• 8. Applied Conditioning for SportsStep Two - Needs Analysis (Athlete)Nutrition• Training and competition will affect muscle and liver glycogenstores (29)• For optimal performance good nutrition is vital (1)• Nutrient deficiency in young athletes may affect growth,muscle development and performance (20)• For this individual an increase is body mass is a targetedgoal, so the mechanisms of achieving that need to beanalysed• Increased requirement for protein in strength trained athletes(24)
  • 9. Applied Conditioning for SportsStep Two - Needs Analysis (Athlete)Psychology• Position requires controlled aggression• Tendency to become “over aroused” under pressure• Firm belief in his point of view and can be unwilling to shiftfrom that• Difficult to reason with once frame of mind is set
  • 10. Applied Conditioning for SportsStep Two - Needs Analysis (Athlete)Performance Analysis• Set criteria• Video & data analysis of team and individual performance• Weekly analysis sessions set aside to identify strengths andareas to develop along with goal setting
  • 11. Applied Conditioning for SportsStep Two - Needs Analysis (Athlete)Activity Frequency DurationTechnical 4 2 x 1hr2 x 2hrsS&C 4 4 x 1hr
  • 12. Applied Conditioning for SportsStep Three - Design• Training variation is increasingly acknowledged as serving a key function insuccessful training prescriptions (11)• Periodization offers a framework for planned and systematic variation of trainingparameters, in a way that directs physiological adaptations on the training goalsrequired for the sport (4)• Periodized training offers superior development of strength, power, bodycomposition and other performance variables (8)• A major obstacle for coaches working in seasonal team sports is the frequentmatches and extended competition period (11)• Team sports using the classic model would taper considerably for the duration ofthe competition phase which is clearly counter productive (2)• Coaches must take into account the interaction of metabolic conditioning that isperformed alongside strength and power training (12)• It has been suggested that undulating nonlinear periodized approaches are moreviable when planning the training year for team sports (7,9)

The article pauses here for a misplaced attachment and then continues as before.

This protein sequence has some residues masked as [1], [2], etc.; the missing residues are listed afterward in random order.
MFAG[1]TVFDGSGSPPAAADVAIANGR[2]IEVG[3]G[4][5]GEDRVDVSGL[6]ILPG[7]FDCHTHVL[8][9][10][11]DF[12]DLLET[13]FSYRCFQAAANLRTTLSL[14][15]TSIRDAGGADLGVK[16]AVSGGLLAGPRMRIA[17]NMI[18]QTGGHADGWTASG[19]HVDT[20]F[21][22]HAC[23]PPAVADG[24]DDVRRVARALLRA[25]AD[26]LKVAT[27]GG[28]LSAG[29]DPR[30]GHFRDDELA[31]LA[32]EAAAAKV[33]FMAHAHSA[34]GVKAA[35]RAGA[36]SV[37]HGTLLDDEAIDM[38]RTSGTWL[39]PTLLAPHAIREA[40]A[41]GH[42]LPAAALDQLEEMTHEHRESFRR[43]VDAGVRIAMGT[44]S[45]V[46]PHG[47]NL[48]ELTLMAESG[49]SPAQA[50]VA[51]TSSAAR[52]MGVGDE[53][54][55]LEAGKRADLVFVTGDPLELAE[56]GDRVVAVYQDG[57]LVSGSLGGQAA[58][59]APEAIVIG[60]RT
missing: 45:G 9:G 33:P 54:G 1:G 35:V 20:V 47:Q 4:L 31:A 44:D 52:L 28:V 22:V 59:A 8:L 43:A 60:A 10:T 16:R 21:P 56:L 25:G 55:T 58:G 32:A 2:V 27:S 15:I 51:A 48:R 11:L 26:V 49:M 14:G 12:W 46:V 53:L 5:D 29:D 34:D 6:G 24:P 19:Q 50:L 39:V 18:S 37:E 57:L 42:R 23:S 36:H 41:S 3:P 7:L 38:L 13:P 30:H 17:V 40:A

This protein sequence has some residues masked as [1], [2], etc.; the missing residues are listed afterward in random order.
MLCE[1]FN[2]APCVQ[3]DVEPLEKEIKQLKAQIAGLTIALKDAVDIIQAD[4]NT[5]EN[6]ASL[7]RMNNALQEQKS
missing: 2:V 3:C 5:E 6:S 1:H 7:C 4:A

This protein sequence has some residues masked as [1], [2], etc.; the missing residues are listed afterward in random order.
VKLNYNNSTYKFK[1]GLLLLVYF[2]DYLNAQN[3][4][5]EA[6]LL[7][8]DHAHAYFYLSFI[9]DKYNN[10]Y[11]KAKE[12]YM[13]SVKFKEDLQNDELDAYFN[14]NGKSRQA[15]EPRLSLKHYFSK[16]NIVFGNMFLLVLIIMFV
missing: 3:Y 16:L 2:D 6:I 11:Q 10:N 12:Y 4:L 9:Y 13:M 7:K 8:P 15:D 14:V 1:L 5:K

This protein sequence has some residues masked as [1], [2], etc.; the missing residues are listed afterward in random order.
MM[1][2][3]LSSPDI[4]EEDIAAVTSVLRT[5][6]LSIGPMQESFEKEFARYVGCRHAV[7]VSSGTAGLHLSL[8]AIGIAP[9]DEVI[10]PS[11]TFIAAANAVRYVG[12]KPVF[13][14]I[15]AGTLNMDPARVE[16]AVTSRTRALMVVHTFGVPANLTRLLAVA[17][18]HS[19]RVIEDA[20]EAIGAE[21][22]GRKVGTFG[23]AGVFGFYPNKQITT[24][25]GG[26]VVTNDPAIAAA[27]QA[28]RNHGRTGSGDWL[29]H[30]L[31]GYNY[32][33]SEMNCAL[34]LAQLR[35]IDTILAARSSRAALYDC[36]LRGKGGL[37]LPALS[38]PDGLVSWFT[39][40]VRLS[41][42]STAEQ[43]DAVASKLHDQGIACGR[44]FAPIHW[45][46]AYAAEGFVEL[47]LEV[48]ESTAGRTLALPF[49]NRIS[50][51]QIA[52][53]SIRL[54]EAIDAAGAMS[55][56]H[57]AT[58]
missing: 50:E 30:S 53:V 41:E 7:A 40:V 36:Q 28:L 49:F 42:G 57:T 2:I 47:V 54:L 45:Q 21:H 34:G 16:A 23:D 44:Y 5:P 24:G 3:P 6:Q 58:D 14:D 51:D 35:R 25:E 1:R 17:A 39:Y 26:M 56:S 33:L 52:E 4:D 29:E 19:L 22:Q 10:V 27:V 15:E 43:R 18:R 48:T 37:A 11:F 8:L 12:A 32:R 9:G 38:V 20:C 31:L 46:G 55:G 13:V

• 13. Applied Conditioning for SportsStep Three – Design (Macro / Meso / Micro Cycles)It is the merging of science and sweat that will allow athletes to excel (17)• S&C Programming Booklet• Block One – Hypertrophy (German Volume Training)• Block Two – Strength (15)• Block Three – Strength Speed (13)• Block Four – Maintenance (3)
  • 14. Applied Conditioning for SportsStep Six – Evaluation (S&C)Positive• Sequence of training day (11)• Block Periodized model (14)• Use of Olympic Lifts (13, 15)• Skill Based Conditioning Games (10)Develop• Monitoring of Training Loads (16)
  • 15. Applied Conditioning for SportsStep Six – Evaluation (Nutrition)Positive• Macro Nutrient Split (20, 24)Develop• Reliance on supplementation
  • 16. Applied Conditioning for SportsStep Six – Evaluation (Performance Analysis)Positive• Set criteria (7)• Two way process• Video analysisDevelop• GPS Analysis
  • 17. Applied Conditioning for SportsStep Seven - Exit• Signposting developmental pathway (RFU)• Signposting to local clubs at completion ofUniversity studies• Progression S&C plan